2008 December: President Obama nominates Hillary Clinton for secretary of state. 2009 Jan. 13: Reports say the clintonemail.com domain was established. Jan. 21: Senate confirms Clinton as secretary of state. March 18: Clinton will later name this as the date she began using a private server for government business. 2012 Sept. 11: Islamic extremists launch […]
[Above image: an infant who is too young to be vaccinated and infected with measles rash]
A total of 141 people in the U.S.– almost all of them in California — have caught a highly contagious case of measles since January 1, according to the Centers for Disease Control (CDC).
Measles is nothing to sneeze at.
It often comes with a runny nose, teary eyes, high fever, cough and skin rash. Most people who catch measles will recover without complications. But CDC says one in four will become so sick, they have to be hospitalized. In the California outbreak, CDC reports a slightly lower hospitalization rate of 20%. CDC has not reported any deaths or brain injury — two potential serious outcomes — related to this outbreak.
Measles was considered eliminated from the U.S. in 2000. That means while there are continuing outbreaks each year, measles is no longer constantly present in this country.
The U.S. vaccination rate for MMR (measles, mumps, rubella) remains high. It was 90% in 1995 and 91% in 2012, according to CDC data.
Why are there continuing outbreaks if most Americans are vaccinated and measles is basically eliminated in the U.S.?
The culprit, according to CDC, is measles brought from other countries into the U.S. Both vaccinated and unvaccinated people are catching it.
“The [current California-related] outbreak likely started from a traveler who became infected overseas with measles, then visited [Disneyland properties in California] while infectious. However, no source has been identified.”–CDC.
In addition to the U.S. cases, CDC reports one case was reported from Mexico in an unvaccinated child who visited Disneyland Resort Theme Parks twice last December.
Nearly all of the 288 measles cases in the U.S. analyzed in the first half of last year were attributed to foreign importation. They came from at least 18 countries.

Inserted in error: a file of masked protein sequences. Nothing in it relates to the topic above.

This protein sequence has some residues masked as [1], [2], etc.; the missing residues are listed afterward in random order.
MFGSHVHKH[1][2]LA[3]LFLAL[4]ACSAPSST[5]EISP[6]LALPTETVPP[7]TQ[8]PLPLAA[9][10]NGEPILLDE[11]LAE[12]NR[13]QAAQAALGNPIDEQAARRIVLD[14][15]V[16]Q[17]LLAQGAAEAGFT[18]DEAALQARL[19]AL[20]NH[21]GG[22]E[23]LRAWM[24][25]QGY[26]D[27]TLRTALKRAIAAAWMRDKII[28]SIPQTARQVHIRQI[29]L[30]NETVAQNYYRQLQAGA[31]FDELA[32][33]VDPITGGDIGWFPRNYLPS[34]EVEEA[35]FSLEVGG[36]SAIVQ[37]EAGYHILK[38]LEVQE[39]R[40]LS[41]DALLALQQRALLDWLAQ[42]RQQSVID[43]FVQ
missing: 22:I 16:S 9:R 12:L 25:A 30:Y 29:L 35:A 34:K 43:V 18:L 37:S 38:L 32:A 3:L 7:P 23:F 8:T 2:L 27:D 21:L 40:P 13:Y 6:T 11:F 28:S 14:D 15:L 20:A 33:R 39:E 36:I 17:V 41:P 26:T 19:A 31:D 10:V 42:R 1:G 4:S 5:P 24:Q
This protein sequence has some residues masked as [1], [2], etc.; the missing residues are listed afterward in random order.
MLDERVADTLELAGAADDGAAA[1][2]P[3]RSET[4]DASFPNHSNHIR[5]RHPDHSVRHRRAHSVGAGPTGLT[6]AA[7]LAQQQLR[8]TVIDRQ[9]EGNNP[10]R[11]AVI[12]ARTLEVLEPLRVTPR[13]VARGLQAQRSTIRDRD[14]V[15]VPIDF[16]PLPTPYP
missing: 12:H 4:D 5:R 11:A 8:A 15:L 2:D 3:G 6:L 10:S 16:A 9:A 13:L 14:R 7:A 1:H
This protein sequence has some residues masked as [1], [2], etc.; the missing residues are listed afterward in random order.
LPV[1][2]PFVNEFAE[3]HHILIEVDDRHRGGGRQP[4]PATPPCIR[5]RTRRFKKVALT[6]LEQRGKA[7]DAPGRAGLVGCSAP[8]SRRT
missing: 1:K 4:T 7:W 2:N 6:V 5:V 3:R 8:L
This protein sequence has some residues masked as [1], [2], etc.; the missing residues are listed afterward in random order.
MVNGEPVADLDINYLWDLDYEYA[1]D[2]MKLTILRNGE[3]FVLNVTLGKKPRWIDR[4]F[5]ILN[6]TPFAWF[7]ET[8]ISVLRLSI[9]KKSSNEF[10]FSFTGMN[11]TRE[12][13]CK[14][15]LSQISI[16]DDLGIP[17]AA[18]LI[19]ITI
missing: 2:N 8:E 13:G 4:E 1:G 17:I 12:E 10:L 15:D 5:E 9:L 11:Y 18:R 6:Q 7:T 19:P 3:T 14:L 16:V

“Every year, measles is brought into the United States by unvaccinated travelers, Americans or foreign visitors, who get measles while they are in other countries,” reports CDC.
The current California outbreak–sourced to Disneyland in Orange County–isn’t the only one associated with theme parks. In 2014, CDC reported that an unnamed “Orlando area theme park” was believed to be a common source for an outbreak in Florida.
141 people in 17 states and Washington DC were reported to have measles.
98-California, 11-Illinois, 7-Arizona, 4-Nevada, 4-Washington, 2-Nebraska, 2-New York, 2-South Dakota, 2-Utah, 1-Colorado, 1-Washington D.C., 1-Delaware, 1-Minnesota, 1-Michigan, 1-New Jersey, 1-Oregon, 1-Pennsylvania, 1-Texas.
Why do Vaccinated People Get Measles?
According to new information from the Centers for Disease Control (CDC), a majority of California patients, 55%, had either been vaccinated or had unknown vaccination status.
The rest, 45% (49 patients), were known to be unvaccinated. One in four of them were too young for shots: MMR vaccine is considered by some to be too dangerous for babies younger than age one and CDC does not recommend it. However, some doctors say vaccination is safe for younger children.
CDC says 43% (47 patients) had “unknown or undocumented vaccination status,” but did not explain further why the status was unknown or undocumented. “Undocumented” status implies the patient may have claimed vaccination, but was unable to prove it.
“Experts aren’t sure why some people who are fully vaccinated against measles still get the disease,” says CDC. “It could be that their immune systems didn’t respond as well as they should have to the vaccine.”
Still, people who are fully vaccinated are thought to be more likely to have a milder form of measles if they do get it.
CDC analysis of 288 U.S. measles cases January – May of 2014 indicates:
- 18 (6%) were younger than one year old
- 48 (17%) were 1–4 years old
- 71 (25%) were 5–19 years old
- 151 (52%) were 20 years old or older
- Hospitalizations: 43 (15%)
- Brain injury: None (0%)
- Deaths: None (0%)
- 18 states
- Most prevalent in: Ohio (138), California (60), and New York City (26)
- 45 cases were “direct importations”: (40 U.S. residents returning from abroad and five foreign visitors)
- Almost half had been in the Philippines
- Imported cases were also associated with travel from other countries in the Asian Pacific, South-East Asia, Europe, the Americas including Brazil, and the Eastern Mediterranean
As contagious as measles is, most of the cases in the current outbreak are still isolated to California.
From 2000 to 2011, there were a total of two fatalities reported among more than 900 measles cases in the U.S.
Most people suffer no long-lasting effects from measles. If you get measles, it is unlikely you will ever get the disease again.